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The Ashoka Pillar Award to Tackle Air Pollution

Three Innovative Ideas Receive Funding

Office of PR & Communications

18 September, 2018 | 5 Mins read

September 18, 2018: Ashoka University’s Centre for Entrepreneurship hosted the inaugural edition of the Ashoka Pillar Award, to select and award young talent for their innovative solutions to tackle the worsening air quality in India.

Eklavya Singh was awarded the first prize for EZ-Harv, a compact, electric-powered combine harvester that provides an affordable, eco-friendly alternative to expensive traditional harvesters. Twinkle Malhan and Aadesh Pratap Singh placed second for their proposal on The Aerohealer, which uses aeroponics technology and the Aloe Vera plant. Rohit Rawat won the third place for Green Air, an innovative bio-tech air-filter to quantifiably improve air quality.

Ashoka Pillar Award creates a platform for young minds by crowdsourcing ideas, which then leads to crowdsourcing funds for the winning idea, all of which uses the global network to solve problems for those living on the margin. This year entrepreneurs were asked to propose innovative and cost-effective solutions for air pollution.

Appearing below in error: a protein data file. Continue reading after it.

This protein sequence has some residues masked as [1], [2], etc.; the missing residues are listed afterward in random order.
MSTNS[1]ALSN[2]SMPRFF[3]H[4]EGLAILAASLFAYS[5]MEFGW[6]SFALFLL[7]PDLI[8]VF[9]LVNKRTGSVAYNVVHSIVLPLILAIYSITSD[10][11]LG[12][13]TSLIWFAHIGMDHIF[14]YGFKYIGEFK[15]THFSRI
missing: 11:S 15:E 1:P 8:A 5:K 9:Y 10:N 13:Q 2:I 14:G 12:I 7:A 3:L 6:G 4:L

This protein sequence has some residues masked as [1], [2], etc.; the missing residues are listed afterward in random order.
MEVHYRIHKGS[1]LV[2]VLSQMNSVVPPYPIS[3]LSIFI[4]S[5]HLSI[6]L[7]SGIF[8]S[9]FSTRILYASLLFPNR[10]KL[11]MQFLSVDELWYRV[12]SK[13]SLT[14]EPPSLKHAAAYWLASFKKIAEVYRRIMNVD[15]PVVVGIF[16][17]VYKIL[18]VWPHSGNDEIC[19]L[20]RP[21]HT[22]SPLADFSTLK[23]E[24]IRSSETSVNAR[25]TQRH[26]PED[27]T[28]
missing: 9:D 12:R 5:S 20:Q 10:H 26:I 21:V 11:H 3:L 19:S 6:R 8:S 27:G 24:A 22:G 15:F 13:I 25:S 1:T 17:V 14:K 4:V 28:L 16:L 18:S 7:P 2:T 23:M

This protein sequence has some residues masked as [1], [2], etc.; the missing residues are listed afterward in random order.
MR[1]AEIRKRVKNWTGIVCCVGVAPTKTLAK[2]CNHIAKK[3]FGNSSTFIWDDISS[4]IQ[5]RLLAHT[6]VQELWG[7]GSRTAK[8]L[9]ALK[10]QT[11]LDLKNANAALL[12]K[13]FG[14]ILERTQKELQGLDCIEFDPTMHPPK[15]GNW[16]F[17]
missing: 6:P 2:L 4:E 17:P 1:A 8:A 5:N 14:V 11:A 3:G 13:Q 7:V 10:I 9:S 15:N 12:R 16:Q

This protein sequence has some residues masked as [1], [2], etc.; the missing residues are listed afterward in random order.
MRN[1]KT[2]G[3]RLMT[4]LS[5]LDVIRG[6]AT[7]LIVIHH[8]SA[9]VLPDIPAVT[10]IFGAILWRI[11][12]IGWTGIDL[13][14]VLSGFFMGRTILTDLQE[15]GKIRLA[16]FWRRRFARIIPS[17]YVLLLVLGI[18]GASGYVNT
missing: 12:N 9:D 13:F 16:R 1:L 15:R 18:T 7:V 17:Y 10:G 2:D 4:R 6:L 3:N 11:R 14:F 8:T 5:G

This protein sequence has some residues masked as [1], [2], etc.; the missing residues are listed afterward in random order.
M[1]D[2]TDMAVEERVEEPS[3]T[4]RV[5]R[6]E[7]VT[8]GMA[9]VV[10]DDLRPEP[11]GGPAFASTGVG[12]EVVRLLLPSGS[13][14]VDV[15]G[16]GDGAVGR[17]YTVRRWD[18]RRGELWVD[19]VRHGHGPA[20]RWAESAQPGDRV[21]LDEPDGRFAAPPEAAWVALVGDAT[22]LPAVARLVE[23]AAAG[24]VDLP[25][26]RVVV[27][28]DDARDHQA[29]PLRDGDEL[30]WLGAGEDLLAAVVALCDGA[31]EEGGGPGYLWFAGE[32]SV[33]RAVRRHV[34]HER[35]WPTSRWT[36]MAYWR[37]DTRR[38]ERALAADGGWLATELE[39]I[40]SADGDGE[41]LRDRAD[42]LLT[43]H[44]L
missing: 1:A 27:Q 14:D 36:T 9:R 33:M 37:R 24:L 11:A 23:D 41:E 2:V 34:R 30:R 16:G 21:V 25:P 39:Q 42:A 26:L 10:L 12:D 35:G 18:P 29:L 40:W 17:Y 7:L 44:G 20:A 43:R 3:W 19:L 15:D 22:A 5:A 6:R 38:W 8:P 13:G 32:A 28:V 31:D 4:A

The jury members who evaluated the final six pitches include notable names like Anita Manwani, CEO, Carobar Business Solutions, Founder and Trustee, Ashoka University, Bikram Phookun, Prof. of Physics, Ashoka University and Meghna Agarwala, Asst Prof. of Environmental Studies, Ashoka University. Anita Manwani was recognized as one of the top 100 Women of Influence in the Silicon Valley, 2011 and is an American Leadership Forum Senior Fellow.

The Chief Guest of the event was Sonam Wangchuk, Founding Director of the Students’ Educational and Cultural Movement of Ladakh (SECMOL) and Ramon Magsaysay Award Winner 2018. “The technology that I’ve come to value by being an inquisitive engineer is the technology of ancient India which was about conquering desires instead of fulfilling desires,” he said, speaking at the event, about how materialistic desires have led to the rise of industries thereby causing increased air pollution in today’s world.


The six finalists made presentations on ideas that included ways to reduce the concentration of particular matter and other pollutants, provide affordable, eco-friendly alternative to expensive traditional harvesters, prevent stubble burning, and more. The winning teams received cash prizes of Rs. 6.5 lakhs, Rs. 1.8 lakhs and Rs. 1.4 lakhs, respectively.

“The Ashoka Pillar Award is an attempt to bring some of the best minds to address real world challenges that we face every day. We are committed to working with these entrepreneurs to bring their innovations to reality,” said Priyank Narayan, Director, Centre for Entrepreneurship, Ashoka University.

Study at Ashoka

Study at Ashoka